I love the philosophy of midwifery and like to think that I'd have chosen midwifery as a career if I hadn't fallen in love with Family and Consumer Sciences.
I've always gone to midwives for my "female care." So when we moved to Delaware and I knew we'd be thinking about starting a family, I thought I should find a midwife ASAP. Did you know there aren't many in our area of Delaware? In fact, I don't think there are many at all in the whole state. Where we both come from (Lancaster), there are scads of midwives, in comparison, at least. Two large OB/GYN practices are staffed with over half a dozen midwives who attend the low-risk deliveries while the high-risk deliveries are reserved for the OBs. There's a birthing center staffed with midwives that's very popular, and I even have friends and acquaintances who have had homebirths attended by midwives.
Needless to say, I was quite discouraged by the limited number of midwives in our new location.
I found 3 practices in our area with midwives. I think two of those places staff only 1 midwife. The other is a birthing center. After lots of debate, we chose the practice (and midwife) associated with Dan's hospital so that he would be able to attend appointments more easily. Plus, if I go into labor while Dan's working, he can just walk from one part of the hospital to Labor and Delivery to join me.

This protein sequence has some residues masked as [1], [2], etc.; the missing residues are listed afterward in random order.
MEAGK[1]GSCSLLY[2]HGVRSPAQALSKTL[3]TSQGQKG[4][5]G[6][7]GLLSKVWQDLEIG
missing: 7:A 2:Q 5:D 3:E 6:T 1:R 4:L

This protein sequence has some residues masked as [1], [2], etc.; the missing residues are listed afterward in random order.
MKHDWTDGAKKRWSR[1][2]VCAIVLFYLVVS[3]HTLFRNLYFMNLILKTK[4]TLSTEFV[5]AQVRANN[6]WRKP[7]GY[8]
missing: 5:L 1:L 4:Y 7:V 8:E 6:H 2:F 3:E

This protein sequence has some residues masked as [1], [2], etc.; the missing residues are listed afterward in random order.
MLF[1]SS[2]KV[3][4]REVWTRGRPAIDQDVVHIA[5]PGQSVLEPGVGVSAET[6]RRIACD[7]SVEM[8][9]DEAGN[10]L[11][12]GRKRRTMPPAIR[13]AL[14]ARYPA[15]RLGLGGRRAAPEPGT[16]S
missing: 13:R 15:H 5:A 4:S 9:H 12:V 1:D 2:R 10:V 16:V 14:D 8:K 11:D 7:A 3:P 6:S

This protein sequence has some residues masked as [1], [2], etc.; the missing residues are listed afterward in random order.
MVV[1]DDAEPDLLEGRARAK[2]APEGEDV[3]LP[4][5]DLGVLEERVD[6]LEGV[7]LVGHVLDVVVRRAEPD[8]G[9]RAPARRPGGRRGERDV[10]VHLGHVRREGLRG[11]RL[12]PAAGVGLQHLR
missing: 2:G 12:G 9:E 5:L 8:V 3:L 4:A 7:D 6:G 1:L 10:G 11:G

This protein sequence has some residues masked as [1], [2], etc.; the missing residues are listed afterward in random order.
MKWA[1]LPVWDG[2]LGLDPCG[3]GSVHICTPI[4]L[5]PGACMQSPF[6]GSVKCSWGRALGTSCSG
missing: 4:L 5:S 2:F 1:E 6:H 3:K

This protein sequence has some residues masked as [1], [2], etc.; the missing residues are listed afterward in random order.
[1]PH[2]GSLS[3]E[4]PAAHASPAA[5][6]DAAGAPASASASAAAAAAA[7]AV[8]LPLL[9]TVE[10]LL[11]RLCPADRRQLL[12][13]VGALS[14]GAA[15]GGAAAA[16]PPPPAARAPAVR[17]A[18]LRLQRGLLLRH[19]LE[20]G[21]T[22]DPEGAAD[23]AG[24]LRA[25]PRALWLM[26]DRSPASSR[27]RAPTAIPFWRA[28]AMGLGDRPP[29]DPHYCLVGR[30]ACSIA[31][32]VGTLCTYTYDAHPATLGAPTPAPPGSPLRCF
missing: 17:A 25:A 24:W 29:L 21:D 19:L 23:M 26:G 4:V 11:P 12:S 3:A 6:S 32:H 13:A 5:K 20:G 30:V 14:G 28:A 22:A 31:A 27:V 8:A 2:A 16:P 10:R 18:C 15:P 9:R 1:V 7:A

It seems like it can be a tough battle for midwives to find acceptance in the medical world, and I'm excited to have a midwife who is committed to helping a woman have a good birthing experience, who is supportive of low-intervention labor and delivery, who is encouraging and experienced.
Here's to midwives and all the laboring they do with women!
A very fun read with stories about a nurse midwife who had her own practice for over a decade. Click here for more information.
Another autobiographical story about a midwife from Virginia. This one explores even more of the politics of the medical system. And, Mennonites are even mentioned!
Click here for more information.
Ever wonder why and when most women stopped delivering babies at home, who decided that women should deliver lying on their back, or what exactly "Twilight Sleep" is? I enjoyed reading about trends, beliefs, conflicts and techniques - minus the scary tools sometimes used long ago.
Click here to see a copy online.